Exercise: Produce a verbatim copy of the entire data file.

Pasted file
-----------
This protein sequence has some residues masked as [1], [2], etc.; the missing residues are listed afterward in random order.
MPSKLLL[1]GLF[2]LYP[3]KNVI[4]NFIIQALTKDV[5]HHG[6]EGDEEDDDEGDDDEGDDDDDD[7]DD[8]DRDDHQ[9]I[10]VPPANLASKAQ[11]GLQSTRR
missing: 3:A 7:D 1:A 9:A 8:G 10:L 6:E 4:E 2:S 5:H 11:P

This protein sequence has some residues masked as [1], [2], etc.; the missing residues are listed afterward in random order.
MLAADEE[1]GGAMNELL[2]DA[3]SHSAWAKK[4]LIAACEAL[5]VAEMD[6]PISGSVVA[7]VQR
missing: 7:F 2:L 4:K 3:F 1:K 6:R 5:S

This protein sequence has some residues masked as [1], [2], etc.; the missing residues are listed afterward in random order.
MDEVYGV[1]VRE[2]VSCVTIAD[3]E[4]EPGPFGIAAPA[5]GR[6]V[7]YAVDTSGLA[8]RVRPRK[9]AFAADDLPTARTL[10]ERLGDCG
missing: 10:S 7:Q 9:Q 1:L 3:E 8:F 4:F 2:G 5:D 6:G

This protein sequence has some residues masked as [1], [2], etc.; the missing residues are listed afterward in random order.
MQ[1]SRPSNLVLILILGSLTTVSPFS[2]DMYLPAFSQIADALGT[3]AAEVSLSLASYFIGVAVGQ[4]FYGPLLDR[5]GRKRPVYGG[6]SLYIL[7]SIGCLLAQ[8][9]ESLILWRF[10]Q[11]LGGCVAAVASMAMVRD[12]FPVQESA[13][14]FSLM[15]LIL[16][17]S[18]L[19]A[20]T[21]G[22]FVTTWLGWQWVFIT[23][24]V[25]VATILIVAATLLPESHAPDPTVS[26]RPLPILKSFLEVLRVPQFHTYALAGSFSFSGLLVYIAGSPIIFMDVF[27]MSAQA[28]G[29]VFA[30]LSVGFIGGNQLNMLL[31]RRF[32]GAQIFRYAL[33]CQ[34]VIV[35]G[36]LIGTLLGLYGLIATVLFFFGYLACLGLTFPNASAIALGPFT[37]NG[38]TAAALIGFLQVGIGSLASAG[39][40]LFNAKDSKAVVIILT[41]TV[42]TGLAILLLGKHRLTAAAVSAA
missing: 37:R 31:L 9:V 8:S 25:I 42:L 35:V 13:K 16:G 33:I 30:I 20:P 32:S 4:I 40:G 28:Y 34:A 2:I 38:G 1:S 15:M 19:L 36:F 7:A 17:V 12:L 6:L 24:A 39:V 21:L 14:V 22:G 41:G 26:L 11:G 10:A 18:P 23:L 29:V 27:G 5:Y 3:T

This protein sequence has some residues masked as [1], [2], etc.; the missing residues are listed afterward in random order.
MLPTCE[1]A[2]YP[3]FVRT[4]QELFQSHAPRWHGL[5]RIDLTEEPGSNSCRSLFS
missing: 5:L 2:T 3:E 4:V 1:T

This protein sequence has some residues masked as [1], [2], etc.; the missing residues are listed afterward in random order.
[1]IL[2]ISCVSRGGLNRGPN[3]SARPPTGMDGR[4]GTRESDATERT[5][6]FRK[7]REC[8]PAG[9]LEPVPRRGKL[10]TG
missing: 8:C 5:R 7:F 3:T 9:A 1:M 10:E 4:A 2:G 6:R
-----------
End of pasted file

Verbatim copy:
This protein sequence has some residues masked as [1], [2], etc.; the missing residues are listed afterward in random order.
MPSKLLL[1]GLF[2]LYP[3]KNVI[4]NFIIQALTKDV[5]HHG[6]EGDEEDDDEGDDDEGDDDDDD[7]DD[8]DRDDHQ[9]I[10]VPPANLASKAQ[11]GLQSTRR
missing: 3:A 7:D 1:A 9:A 8:G 10:L 6:E 4:E 2:S 5:H 11:P

This protein sequence has some residues masked as [1], [2], etc.; the missing residues are listed afterward in random order.
MLAADEE[1]GGAMNELL[2]DA[3]SHSAWAKK[4]LIAACEAL[5]VAEMD[6]PISGSVVA[7]VQR
missing: 7:F 2:L 4:K 3:F 1:K 6:R 5:S

This protein sequence has some residues masked as [1], [2], etc.; the missing residues are listed afterward in random order.
MDEVYGV[1]VRE[2]VSCVTIAD[3]E[4]EPGPFGIAAPA[5]GR[6]V[7]YAVDTSGLA[8]RVRPRK[9]AFAADDLPTARTL[10]ERLGDCG
missing: 10:S 7:Q 9:Q 1:L 3:E 8:F 4:F 2:G 5:D 6:G

This protein sequence has some residues masked as [1], [2], etc.; the missing residues are listed afterward in random order.
MQ[1]SRPSNLVLILILGSLTTVSPFS[2]DMYLPAFSQIADALGT[3]AAEVSLSLASYFIGVAVGQ[4]FYGPLLDR[5]GRKRPVYGG[6]SLYIL[7]SIGCLLAQ[8][9]ESLILWRF[10]Q[11]LGGCVAAVASMAMVRD[12]FPVQESA[13][14]FSLM[15]LIL[16][17]S[18]L[19]A[20]T[21]G[22]FVTTWLGWQWVFIT[23][24]V[25]VATILIVAATLLPESHAPDPTVS[26]RPLPILKSFLEVLRVPQFHTYALAGSFSFSGLLVYIAGSPIIFMDVF[27]MSAQA[28]G[29]VFA[30]LSVGFIGGNQLNMLL[31]RRF[32]GAQIFRYAL[33]CQ[34]VIV[35]G[36]LIGTLLGLYGLIATVLFFFGYLACLGLTFPNASAIALGPFT[37]NG[38]TAAALIGFLQVGIGSLASAG[39][40]LFNAKDSKAVVIILT[41]TV[42]TGLAILLLGKHRLTAAAVSAA
missing: 37:R 31:L 9:V 8:S 25:I 42:L 35:V 13:K 16:G 33:I 30:I 20:P 32:S 4:I 40:G 28:Y 34:A 2:I 38:G 1:S 15:M 19:L 36:F 7:A 17:V 12:L 6:L 24:A 39:V 21:L 14:V 22:G 41:G 26:L 11:G 10:A 18:P 23:L 29:V 27:G 5:Y 3:T

This protein sequence has some residues masked as [1], [2], etc.; the missing residues are listed afterward in random order.
MLPTCE[1]A[2]YP[3]FVRT[4]QELFQSHAPRWHGL[5]RIDLTEEPGSNSCRSLFS
missing: 5:L 2:T 3:E 4:V 1:T

This protein sequence has some residues masked as [1], [2], etc.; the missing residues are listed afterward in random order.
[1]IL[2]ISCVSRGGLNRGPN[3]SARPPTGMDGR[4]GTRESDATERT[5][6]FRK[7]REC[8]PAG[9]LEPVPRRGKL[10]TG
missing: 8:C 5:R 7:F 3:T 9:A 1:M 10:E 4:A 2:G 6:R